Saturday, October 31, 2009

Ranking Terrorist Threats By Degree Of Separation

This past year has been one of the FBI's busiest — at least when it comes to terrorism cases. In the first 10 months of 2009, there have been possible plots exposed in Denver; Springfield, Ill.; Dallas; Boston; and, just this week, Chicago. With so many alleged plots, it's difficult to know how seriously to take any particular threat. So the intelligence community has an informal system for ranking them. The basic idea: The closer the link to al-Qaida, the more serious the plot.

Consider the case of Najibullah Zazi, the Denver-area shuttle bus driver who stands accused of plotting to blow up targets in New York City. Intelligence officials claim that the Zazi case is the most serious this country has faced since Sept. 11, 2001, because they believe Zazi had a direct link to senior al-Qaida leaders. Officials say that in addition to allegedly training in an al-Qaida camp, Zazi apparently called someone in Pakistan for instructions just before he was arrested. That's seen as a red flag, because it suggests that al-Qaida was behind the plot in some way. And al-Qaida, as a general matter, likes its attacks to be big.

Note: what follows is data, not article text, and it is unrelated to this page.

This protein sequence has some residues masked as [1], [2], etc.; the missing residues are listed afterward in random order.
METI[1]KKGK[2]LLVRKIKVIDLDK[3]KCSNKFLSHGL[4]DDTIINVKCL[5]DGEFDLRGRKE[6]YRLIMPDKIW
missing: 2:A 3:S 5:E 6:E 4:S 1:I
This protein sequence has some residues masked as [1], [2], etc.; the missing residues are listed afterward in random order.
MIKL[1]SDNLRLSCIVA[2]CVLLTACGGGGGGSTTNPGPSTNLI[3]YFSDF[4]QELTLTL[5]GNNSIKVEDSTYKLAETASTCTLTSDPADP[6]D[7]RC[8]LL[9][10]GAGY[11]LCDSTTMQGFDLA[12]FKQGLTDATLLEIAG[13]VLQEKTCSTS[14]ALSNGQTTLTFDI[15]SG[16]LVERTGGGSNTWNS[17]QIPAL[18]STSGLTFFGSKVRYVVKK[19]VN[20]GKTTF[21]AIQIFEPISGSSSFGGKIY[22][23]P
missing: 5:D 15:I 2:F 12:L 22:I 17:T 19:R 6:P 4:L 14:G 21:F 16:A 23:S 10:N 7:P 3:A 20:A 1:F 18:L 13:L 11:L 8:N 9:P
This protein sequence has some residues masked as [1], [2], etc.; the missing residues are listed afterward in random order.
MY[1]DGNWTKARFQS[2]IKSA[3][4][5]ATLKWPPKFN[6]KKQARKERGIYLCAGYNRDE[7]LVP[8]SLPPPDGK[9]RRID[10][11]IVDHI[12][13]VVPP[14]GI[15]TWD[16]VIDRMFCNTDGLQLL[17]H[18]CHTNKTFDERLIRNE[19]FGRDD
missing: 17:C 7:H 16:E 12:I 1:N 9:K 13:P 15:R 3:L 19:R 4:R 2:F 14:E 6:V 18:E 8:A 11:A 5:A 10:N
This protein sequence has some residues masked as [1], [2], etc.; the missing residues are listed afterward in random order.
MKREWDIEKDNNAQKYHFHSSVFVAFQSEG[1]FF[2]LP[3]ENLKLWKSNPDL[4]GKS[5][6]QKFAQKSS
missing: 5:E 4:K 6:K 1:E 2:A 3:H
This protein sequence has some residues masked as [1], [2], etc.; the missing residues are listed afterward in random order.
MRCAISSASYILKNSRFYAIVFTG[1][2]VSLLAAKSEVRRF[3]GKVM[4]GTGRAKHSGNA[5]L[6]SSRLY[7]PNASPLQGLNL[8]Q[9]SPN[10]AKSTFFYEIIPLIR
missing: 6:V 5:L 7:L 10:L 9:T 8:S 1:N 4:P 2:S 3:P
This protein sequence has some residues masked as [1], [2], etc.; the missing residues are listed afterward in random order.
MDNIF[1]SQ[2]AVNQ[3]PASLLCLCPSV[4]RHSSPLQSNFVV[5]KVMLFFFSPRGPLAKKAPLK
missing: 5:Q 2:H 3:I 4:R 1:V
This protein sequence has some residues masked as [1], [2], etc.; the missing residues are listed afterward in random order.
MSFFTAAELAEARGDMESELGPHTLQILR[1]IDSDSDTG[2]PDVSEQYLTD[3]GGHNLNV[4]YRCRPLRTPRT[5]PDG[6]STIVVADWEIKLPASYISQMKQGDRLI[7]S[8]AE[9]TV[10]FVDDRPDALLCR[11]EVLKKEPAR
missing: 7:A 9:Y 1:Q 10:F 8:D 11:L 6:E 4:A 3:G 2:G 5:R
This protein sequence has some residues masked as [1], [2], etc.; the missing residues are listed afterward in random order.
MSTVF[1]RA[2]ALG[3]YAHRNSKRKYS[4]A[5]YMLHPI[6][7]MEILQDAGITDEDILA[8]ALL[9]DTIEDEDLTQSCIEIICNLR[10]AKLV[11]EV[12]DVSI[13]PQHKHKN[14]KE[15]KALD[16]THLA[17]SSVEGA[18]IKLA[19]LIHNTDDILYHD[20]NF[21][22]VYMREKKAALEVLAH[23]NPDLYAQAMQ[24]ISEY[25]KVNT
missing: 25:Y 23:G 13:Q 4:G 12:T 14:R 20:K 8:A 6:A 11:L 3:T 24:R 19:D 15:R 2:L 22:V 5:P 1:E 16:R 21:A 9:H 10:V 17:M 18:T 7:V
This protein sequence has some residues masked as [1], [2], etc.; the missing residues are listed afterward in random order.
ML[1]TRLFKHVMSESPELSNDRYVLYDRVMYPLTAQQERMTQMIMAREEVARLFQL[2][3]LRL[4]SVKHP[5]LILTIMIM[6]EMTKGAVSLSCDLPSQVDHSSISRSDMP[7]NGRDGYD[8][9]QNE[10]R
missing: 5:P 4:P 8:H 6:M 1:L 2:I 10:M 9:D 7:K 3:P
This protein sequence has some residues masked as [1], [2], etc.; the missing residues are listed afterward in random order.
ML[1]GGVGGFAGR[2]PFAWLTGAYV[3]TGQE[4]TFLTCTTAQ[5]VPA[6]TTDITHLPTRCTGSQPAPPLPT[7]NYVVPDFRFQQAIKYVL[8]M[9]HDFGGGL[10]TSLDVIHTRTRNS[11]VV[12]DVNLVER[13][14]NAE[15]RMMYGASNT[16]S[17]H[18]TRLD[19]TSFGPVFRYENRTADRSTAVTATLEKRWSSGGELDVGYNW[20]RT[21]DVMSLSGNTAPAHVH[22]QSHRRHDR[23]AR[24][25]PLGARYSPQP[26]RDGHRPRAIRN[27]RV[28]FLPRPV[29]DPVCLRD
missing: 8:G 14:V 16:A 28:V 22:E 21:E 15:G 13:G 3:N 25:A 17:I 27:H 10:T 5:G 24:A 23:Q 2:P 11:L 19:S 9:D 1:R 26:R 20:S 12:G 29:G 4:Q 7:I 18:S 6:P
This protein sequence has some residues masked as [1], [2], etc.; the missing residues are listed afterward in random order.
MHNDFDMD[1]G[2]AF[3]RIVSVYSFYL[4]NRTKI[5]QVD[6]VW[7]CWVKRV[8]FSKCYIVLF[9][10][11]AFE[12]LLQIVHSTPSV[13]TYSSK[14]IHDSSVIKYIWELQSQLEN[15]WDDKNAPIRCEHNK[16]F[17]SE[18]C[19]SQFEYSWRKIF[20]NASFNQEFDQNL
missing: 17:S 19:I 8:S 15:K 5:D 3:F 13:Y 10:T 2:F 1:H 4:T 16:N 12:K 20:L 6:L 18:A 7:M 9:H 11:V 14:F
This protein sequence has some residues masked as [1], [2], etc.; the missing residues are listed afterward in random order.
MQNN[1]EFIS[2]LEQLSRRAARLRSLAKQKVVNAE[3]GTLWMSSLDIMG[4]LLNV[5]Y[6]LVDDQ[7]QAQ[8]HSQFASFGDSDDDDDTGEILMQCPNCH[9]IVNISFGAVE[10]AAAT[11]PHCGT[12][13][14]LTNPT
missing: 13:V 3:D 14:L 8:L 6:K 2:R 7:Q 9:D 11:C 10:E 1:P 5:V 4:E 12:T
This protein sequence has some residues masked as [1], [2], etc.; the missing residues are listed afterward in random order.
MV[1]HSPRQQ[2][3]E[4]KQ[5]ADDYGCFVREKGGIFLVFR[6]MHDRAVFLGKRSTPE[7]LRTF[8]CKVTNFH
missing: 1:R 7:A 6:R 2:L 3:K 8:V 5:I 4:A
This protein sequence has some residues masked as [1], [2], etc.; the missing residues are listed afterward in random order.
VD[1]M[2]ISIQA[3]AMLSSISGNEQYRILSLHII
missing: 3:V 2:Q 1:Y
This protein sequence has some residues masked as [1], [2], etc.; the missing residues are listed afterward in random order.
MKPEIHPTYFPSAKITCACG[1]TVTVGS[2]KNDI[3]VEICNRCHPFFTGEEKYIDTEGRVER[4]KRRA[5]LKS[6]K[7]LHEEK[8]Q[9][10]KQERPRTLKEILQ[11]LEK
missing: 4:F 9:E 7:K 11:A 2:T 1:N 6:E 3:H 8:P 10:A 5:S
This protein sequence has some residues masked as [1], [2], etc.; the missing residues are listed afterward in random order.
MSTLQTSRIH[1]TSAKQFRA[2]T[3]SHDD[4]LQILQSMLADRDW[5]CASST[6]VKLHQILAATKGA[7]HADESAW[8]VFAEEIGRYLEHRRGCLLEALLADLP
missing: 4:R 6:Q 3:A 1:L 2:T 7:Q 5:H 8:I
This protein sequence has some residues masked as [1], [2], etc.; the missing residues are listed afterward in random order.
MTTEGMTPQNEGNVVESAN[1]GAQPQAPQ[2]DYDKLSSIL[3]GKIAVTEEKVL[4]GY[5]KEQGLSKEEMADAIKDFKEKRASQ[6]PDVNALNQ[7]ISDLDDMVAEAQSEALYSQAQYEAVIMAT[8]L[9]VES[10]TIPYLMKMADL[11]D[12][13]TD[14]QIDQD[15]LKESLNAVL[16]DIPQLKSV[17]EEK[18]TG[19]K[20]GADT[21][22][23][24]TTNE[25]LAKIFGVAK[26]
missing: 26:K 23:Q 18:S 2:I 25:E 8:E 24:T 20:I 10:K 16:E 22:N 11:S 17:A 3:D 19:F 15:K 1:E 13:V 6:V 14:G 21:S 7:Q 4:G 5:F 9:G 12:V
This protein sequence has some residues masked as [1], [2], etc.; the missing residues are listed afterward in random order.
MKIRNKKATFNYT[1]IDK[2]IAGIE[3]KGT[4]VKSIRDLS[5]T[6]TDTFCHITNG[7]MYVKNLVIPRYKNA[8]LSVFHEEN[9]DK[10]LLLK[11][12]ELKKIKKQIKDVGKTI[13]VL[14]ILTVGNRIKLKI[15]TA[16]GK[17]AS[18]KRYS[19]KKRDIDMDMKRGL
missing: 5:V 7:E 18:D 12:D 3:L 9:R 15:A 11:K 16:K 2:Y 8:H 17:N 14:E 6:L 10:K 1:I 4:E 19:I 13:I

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Who am I?

I am a law enforcement professional with over 35 years experience in both sworn and civilian positions. I have service in 3 different countries in both the northern and southern hemispheres.

My principal areas of expertise are: (1) Intelligence, (2) Training and Development, (3) Knowledge Management, and (4) Administration/Supervision.

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